SEOUL (Reuters) - A South Korean activist group led by a defector from North Korea said on Tuesday it had launched balloons with messages critical of the North's leader across the border, defying a request by Seoul to refrain as it pursues dialogue with Pyongyang.
The South Korean government has tried to persuade the group and other activists to "make a wise decision" and hold off on sending the leaflets because doing so would inflame social discord in the South and potentially create security risks.
The balloon message launch comes after South Korean President Park Geun-hye renewed calls for dialogue with North Korea last week.
Pyongyang had threatened military action if the leaflet launches were allowed by South Korean authorities and said the protest balloons were damaging to inter-Korean dialogue aimed at easing tensions and improving ties.
Park Sang-hak, the North Korean defector who has previously launched message balloons into the North, said his group late on Monday secretly sent a batch of balloons over the border.
South Korea's Unification Ministry, which handles ties with the North, said it was aware of the move but had no plans to step in more forcefully to prevent groups' future plans.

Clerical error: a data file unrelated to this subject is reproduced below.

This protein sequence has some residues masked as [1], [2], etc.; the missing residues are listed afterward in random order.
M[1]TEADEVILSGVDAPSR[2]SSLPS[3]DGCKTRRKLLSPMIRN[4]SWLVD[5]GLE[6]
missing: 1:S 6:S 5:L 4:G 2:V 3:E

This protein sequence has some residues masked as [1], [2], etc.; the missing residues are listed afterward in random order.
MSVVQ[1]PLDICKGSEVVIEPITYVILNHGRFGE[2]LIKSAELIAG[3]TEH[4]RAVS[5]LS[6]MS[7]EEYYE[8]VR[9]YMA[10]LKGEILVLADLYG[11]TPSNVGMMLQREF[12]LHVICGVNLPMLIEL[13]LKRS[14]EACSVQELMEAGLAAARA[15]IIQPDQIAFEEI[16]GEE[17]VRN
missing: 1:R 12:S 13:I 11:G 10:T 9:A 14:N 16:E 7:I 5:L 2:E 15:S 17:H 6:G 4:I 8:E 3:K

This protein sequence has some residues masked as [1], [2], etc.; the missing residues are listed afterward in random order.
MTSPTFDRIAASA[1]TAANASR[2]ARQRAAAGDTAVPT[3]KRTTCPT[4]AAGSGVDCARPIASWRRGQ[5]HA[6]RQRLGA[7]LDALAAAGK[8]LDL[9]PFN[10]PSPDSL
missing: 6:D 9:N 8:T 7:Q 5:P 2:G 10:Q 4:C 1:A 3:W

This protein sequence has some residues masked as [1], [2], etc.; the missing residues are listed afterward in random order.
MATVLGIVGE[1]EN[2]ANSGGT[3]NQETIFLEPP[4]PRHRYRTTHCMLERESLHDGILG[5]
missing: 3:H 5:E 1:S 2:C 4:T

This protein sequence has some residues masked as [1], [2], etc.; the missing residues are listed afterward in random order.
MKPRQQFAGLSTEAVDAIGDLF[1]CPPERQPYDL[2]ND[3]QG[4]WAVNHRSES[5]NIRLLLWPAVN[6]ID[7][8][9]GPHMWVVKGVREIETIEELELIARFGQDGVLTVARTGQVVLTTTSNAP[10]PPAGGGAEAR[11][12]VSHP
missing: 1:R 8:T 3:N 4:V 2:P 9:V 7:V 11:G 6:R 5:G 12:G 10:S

Park's group has said it planned to send copies of the movie "The Interview" with fictional plot to assassinate North Korean leader Kim Jong Un to the North tied to balloons.
North Korea has said the U.S. government has committed "an act of war" by allowing the movie to be made.
The North has previously fired at the protest balloons near the border with shells landing in the South.
The leaflets often single out the North's young leader Kim Jong Un, questioning his legitimacy to rule a country where people struggle with poverty while his family lives in luxury and scarce resources are channeled to arms programs.
(Reporting by Jack Kim; Editing by Michael Perry)